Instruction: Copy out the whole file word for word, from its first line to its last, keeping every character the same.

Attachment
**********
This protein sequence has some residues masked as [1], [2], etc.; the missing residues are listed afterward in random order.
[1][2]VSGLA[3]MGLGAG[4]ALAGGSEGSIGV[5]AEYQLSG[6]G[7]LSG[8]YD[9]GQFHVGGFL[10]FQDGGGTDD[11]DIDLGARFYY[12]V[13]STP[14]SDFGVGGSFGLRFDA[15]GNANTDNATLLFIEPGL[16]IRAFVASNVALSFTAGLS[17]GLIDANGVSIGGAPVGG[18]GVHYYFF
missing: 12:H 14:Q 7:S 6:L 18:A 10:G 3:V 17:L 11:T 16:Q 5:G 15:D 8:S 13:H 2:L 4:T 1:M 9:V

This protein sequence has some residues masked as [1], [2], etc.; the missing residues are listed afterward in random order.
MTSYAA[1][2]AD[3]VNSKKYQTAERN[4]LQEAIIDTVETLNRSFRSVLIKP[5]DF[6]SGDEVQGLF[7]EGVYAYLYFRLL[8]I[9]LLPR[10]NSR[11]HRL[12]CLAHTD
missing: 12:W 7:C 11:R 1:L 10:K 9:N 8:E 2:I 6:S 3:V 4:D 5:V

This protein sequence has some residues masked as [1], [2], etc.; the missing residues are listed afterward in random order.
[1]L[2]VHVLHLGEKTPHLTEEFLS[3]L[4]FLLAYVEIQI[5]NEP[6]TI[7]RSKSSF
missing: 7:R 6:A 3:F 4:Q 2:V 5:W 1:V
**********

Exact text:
This protein sequence has some residues masked as [1], [2], etc.; the missing residues are listed afterward in random order.
[1][2]VSGLA[3]MGLGAG[4]ALAGGSEGSIGV[5]AEYQLSG[6]G[7]LSG[8]YD[9]GQFHVGGFL[10]FQDGGGTDD[11]DIDLGARFYY[12]V[13]STP[14]SDFGVGGSFGLRFDA[15]GNANTDNATLLFIEPGL[16]IRAFVASNVALSFTAGLS[17]GLIDANGVSIGGAPVGG[18]GVHYYFF
missing: 12:H 14:Q 7:S 6:L 18:A 10:G 3:V 17:L 11:T 16:Q 5:G 15:D 8:S 13:H 2:L 4:T 1:M 9:V

This protein sequence has some residues masked as [1], [2], etc.; the missing residues are listed afterward in random order.
MTSYAA[1][2]AD[3]VNSKKYQTAERN[4]LQEAIIDTVETLNRSFRSVLIKP[5]DF[6]SGDEVQGLF[7]EGVYAYLYFRLL[8]I[9]LLPR[10]NSR[11]HRL[12]CLAHTD
missing: 12:W 7:C 11:R 1:L 10:K 9:N 8:E 2:I 6:S 3:V 4:D 5:V

This protein sequence has some residues masked as [1], [2], etc.; the missing residues are listed afterward in random order.
[1]L[2]VHVLHLGEKTPHLTEEFLS[3]L[4]FLLAYVEIQI[5]NEP[6]TI[7]RSKSSF
missing: 7:R 6:A 3:F 4:Q 2:V 5:W 1:V